Drowsily reading Ian McEwan’s Saturday last night, I got stuck at the foot of page six. The main character has been reading a biography of Darwin.
“At times this biography made him comfortably nostalgic for a verdant, horse-drawn, affectionate England; at others he was faintly depressed by the way a whole life could be contained by a few hundred pages – bottled, like homemade chutney. And by how easily an existence, its ambitions, networks of family and friends, all its cherished stuff, solidly possessed, could so entirely vanish”.
Lives can disappear much faster than that. I remembered the words of a distraught parent who once said to me, “Go home tonight and hug your children because a moment might come when they are not there to hug.
Existences can vanish entirely, in an instant, without warning. Sleepily I tried to recall my favourite lines from The Tempest
“Our revels now are ended. These our actors,
As I foretold you, were all spirits, and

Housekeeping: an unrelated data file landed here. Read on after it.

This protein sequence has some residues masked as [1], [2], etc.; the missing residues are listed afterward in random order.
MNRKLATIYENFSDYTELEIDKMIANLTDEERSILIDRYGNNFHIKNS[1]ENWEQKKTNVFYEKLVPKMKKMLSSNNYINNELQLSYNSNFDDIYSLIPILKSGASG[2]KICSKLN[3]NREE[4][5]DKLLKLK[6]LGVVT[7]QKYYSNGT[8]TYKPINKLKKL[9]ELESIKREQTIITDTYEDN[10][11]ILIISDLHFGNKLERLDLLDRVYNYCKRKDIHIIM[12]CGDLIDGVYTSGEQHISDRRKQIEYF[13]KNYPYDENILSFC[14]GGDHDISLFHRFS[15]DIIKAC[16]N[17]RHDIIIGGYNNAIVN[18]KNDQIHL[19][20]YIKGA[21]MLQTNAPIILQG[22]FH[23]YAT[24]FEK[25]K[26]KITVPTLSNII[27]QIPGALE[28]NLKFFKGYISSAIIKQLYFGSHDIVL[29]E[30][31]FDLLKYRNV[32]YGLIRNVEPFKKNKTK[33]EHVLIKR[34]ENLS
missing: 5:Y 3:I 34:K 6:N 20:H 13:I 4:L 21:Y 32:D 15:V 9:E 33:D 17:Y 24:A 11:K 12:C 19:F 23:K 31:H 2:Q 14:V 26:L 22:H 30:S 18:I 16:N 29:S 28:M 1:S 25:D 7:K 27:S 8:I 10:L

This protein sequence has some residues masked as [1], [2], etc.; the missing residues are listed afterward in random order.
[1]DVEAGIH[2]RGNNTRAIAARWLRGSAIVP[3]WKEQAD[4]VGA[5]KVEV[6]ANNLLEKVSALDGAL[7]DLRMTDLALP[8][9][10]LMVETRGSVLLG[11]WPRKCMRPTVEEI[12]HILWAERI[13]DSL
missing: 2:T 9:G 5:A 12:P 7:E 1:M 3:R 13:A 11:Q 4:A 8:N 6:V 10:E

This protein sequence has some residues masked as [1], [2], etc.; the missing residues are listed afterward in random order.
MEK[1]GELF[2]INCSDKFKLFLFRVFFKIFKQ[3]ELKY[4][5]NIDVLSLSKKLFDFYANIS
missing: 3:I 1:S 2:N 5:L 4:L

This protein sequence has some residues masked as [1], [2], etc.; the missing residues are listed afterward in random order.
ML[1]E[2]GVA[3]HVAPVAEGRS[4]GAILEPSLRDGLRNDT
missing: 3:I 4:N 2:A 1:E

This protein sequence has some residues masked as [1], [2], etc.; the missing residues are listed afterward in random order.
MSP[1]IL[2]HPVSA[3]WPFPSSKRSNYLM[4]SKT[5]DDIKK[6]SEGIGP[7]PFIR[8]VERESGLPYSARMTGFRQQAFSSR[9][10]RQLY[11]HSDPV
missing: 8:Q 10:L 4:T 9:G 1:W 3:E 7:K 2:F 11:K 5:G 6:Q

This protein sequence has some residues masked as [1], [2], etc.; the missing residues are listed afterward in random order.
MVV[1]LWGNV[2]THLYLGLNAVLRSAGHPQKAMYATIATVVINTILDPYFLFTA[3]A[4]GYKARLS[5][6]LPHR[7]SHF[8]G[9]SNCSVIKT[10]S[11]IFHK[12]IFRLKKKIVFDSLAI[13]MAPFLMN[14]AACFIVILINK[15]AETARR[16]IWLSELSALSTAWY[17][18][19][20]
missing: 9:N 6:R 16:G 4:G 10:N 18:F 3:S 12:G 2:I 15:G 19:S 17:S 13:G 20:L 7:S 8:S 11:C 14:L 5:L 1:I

Are melted into air, into thin air:
And, like the baseless fabric of this vision,
The cloud-capp’d towers, the gorgeous palaces,
The solemn temples, the great globe itself,
Yea, all which it inherit, shall dissolve,
And, like this insubstantial pageant faded,
Leave not a rack behind. We are such stuff
As dreams are made on; and our little life
Is rounded with a sleep”.
At which point I think I fell asleep.
McEwan’s words came back with menace this morning, “an existence, its ambitions, networks of family and friends, all its cherished stuff, solidly possessed, could so entirely vanish”. The words came back with news that a friend’s fiancé, a good and kind and gentle and quiet man, died tragically.
How could a life just vanish?